But what of gold discoveries? he asked. After making enquiries, he discovered there was scant information available in Fort Salisbury. ‘In my opinion, at the present time all that can be said of Mashonaland from a mining point of view is that the odds are overwhelmingly against the making of a rapid or large fortune by any individual.’

In the weeks ahead, on their tour of mine sites, Churchill and his mining engineer, Henry Perkins, became increasingly convinced that there were no significant gold deposits to be found. The Mazoe Valley, regarded by Selous as one of the most promising areas, had proved disappointing.

Although here and there were reefs of comparatively limited extent and depth, which might yield a small profit to the small individual miner, nothing had yet been discovered, nor did the general formation encourage much hope that there would be discovered in that particular district any reef of such extent, depth and quality as would justify the formation of a syndicate or company, and a large expenditure of capital to purchase and to work it.

Hartley Hills, another favoured spot, offered no better prospects. To emphasise the point Churchill wrote: ‘What I have seen since I commenced my travels . . . has led me to the conclusion that no more unwise or unsafe speculation exists than the investment of money in exploration syndicates.’ His overall conclusion was equally blunt: ‘The truth has to be told,’ he wrote. ‘Mashonaland, so far as is presently known, and much is known, is neither Arcadia nor an El Dorado.’

A similar verdict was reached privately by Beit who was on tour in Mashonaland at the same time as Churchill. ‘I think I will not undertake anything here,’ Beit told a mining colleague. ‘So far I have not seen anything that I think worth putting £100 into.’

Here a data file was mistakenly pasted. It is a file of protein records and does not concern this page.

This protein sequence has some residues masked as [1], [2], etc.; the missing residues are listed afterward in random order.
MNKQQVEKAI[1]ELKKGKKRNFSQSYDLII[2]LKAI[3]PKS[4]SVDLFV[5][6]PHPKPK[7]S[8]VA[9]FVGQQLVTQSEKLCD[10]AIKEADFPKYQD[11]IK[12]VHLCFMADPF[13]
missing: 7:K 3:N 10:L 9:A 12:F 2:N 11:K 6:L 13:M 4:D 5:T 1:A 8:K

Deciding that the company needed new management in Mashonaland, Rhodes took the fateful decision to appoint his friend Starr Jameson as administrator. Jameson’s charm had won him many admirers, but he was an adventurer, an inveterate gambler who enjoyed taking risks and living by his wits; he possessed no administrative experience nor, as it turned out, any administrative ability. But Rhodes had complete confidence in him. ‘Jameson,’ he said in 1890, ‘never makes a mistake.’ He trusted Jameson as he did no other man. His instructions to him were simply: ‘Your business is to administer the country as to which I have nothing to do but merely say “Yes” if you take the trouble to ask me.’

With Jameson installed in Fort Salisbury, Rhodes decided to take a look himself. Before leaving he wrote two long letters to Stead in London, wallowing in adolescent dreams of glory: